A directory (also known as a folder) is a place on your computer or network to store and sort files. An example of a directory is the Documents folder on your Windows or Mac computer.
Stata needs to work from a directory on your computer. It automatically loads a directory when it starts. The default directory Stata loads when opening is:
For Windows – C:/Users/Username/Documents
For Mac – ~/Users/Username/Documents
For Linux – ~/Home/Username/Documents
You can identify your current working directory using the pwd command (short for "Print Working Directory"). If you have only just loaded Stata for the first time this command should show you one of the paths listed above.
For practical reasons you might want to operate from a different directory when using Stata. While it is helpful that Stata stores the files in this single location, it will quickly become cluttered if you put all your datasets and do-files in this one directory.
The mkdir command allows you to create a new directory from within Stata. Using this command without specifying the full path will create a new directory within your current working directory. You can also specify the full path (making sure to enclose the path in double-quotes "") to create a specific folder anywhere on your computer or network. You then use the cd command to change the current working directory to your newly created directory. If you already have a directory in mind, you can simply use cd to change directories.
How to Use:
To create a directory within your current directory:
To create a directory somewhere else (replace example with your own path):
To change your current working directory to your new folder:
If the directory name has a space in the name, the directory name must be enclosed in quotation marks.
Worked Example 1:
I am in my Documents folder, the default directory for Stata, and I want to create a folder for my Stata data and then make that my current working directory. In the command pane I type the following:
This gives the following output in the Stata results pane:
If you followed along with this example and you have yet to change your current working directory, your working directory should now show as being in the "stata" sub-folder of your Documents folder.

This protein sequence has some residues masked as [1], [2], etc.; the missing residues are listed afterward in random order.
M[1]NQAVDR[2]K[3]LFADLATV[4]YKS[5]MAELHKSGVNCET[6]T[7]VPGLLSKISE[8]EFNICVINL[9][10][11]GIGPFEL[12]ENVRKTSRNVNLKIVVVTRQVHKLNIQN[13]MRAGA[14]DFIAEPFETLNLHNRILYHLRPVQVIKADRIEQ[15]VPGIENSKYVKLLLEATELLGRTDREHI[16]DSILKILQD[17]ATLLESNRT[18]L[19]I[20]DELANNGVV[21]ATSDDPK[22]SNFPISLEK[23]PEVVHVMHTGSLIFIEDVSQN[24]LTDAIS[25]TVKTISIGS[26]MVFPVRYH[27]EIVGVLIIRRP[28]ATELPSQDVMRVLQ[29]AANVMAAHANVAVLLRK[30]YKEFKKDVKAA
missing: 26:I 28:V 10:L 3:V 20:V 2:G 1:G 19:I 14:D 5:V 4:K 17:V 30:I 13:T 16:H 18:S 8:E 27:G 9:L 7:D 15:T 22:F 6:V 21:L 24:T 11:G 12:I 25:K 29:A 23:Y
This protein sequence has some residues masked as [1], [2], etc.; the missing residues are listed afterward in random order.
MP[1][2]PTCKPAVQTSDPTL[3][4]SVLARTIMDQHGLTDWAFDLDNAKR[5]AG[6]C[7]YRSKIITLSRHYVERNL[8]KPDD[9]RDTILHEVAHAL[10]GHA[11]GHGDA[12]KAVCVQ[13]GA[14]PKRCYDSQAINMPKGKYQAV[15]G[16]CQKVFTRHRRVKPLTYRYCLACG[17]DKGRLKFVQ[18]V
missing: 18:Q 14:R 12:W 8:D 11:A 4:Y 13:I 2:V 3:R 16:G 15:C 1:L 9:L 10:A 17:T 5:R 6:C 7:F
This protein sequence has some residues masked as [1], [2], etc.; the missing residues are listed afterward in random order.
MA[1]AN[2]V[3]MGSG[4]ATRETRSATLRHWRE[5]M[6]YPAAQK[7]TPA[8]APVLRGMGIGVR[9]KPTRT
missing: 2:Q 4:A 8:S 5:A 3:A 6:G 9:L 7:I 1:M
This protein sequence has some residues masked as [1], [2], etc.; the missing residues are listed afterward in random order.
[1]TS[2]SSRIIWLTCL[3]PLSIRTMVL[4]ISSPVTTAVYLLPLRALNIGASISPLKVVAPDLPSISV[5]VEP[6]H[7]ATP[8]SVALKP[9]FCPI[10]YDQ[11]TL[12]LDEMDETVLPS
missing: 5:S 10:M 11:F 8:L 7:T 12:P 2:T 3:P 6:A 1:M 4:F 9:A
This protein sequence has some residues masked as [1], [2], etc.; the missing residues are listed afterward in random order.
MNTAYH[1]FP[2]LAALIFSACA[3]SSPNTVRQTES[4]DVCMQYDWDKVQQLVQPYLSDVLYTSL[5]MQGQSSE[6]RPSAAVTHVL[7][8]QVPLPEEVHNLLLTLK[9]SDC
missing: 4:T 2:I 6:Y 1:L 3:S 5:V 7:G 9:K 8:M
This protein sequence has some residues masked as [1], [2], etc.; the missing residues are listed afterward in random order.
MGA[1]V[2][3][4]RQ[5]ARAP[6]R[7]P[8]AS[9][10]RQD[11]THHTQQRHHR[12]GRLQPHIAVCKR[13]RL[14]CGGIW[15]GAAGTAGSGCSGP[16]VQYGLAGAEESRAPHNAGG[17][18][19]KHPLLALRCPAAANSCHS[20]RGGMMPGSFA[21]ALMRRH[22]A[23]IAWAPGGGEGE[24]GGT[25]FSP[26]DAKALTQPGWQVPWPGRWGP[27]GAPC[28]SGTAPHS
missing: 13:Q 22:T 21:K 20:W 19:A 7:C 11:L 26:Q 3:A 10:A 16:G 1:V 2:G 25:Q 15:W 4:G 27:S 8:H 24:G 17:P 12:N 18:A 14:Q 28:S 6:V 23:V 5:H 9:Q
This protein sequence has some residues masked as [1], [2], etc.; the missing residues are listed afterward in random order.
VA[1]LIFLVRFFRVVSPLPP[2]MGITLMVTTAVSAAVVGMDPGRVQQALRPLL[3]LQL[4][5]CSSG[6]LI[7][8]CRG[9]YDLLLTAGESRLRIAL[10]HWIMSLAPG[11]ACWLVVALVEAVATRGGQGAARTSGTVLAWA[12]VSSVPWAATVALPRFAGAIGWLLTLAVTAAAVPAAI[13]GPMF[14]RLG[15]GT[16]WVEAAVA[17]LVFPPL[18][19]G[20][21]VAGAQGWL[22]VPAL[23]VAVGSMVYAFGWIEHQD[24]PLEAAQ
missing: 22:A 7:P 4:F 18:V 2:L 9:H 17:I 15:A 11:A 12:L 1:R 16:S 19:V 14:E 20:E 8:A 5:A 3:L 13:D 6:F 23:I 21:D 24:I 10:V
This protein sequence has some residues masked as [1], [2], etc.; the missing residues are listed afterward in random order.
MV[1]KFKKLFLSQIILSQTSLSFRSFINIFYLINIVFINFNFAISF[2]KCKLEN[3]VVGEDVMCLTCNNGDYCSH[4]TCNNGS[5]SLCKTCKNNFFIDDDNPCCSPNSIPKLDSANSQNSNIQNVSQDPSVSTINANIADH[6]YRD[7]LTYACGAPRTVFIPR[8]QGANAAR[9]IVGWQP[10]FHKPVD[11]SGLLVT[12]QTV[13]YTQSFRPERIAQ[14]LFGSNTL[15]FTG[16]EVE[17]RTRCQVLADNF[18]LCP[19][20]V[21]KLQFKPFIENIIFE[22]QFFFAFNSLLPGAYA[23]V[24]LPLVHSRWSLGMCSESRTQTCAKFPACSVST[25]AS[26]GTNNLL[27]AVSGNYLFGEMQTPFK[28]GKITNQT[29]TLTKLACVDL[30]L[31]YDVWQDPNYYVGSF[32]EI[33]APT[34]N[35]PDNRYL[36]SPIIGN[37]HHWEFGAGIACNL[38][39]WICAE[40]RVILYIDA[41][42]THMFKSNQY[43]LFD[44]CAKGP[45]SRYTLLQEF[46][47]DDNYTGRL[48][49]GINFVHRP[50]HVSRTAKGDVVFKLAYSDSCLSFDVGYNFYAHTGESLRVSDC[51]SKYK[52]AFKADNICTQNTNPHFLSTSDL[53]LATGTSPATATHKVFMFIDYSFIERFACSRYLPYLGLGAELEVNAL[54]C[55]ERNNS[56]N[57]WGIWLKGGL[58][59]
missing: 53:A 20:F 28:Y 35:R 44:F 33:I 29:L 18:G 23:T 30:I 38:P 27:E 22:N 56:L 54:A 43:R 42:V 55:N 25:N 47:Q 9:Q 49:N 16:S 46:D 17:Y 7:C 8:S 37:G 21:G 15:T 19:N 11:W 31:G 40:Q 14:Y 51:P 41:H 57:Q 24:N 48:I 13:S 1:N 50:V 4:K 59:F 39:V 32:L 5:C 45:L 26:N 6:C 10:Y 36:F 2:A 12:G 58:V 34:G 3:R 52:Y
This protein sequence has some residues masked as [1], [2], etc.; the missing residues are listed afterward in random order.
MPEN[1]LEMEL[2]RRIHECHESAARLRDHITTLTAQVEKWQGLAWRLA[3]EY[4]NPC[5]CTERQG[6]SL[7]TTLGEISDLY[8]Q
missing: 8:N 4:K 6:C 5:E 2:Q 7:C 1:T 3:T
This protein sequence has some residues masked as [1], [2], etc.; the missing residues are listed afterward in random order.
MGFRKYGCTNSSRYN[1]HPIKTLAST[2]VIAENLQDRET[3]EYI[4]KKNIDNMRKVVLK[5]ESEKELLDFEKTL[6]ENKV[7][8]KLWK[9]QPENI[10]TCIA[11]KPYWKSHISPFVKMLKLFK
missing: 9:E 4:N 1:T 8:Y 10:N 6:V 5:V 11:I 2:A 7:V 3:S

Worked Example 2:
I have created the stata directory in my Documents directory, and then I closed out of Stata. When I returned and reopened Stata I found that my working directory was my Documents folder again even though I just changed it to the stata directory. The reason the working directory for this new session of Stata is my Documents folder again is because Stata regards my Documents folder as the default. Stata will usually load in here unless I tell it not to.
Now that I have reopened Stata I am starting a new project, let's call it "Statistics 101". I would like all the files for this project to be contained in my new stata folder, however I would like to keep them separate from other projects I might be doing in the future. To keep this project separate I am going to create another sub-folder within my stata folder. Since Stata has returned me to my Documents folder, I will need to specify the path name to create my new folder this time. I am going to call this folder "Statistics 101", and I will make this my current working directory for this session.
In the command pane I type the following:
This gives the following output:
Here you can see I have typed the full path name of the directory, and I have used quotations. The quotations are necessary because the “Statistics 101” directory name has a space in it, and so for Stata to recognise it as a full directory name it needs quotations. The full path name is necessary because my current working directory is Documents, not Documents\stata. Stata would have returned an error if I had simply typed cd “Statistics 101”. This is because the command cd "Statistics 101" when used in my current working directory (Documents) is actually asking Stata to change to C:/users/My Name/Documents/Statistics 101, which does not exist.
Note: In the above examples I have used a Windows version of Stata. The path for a Mac or Linux version would differ only by the location of the Documents folder. To find out your current working directory you can always type pwd in the command pane.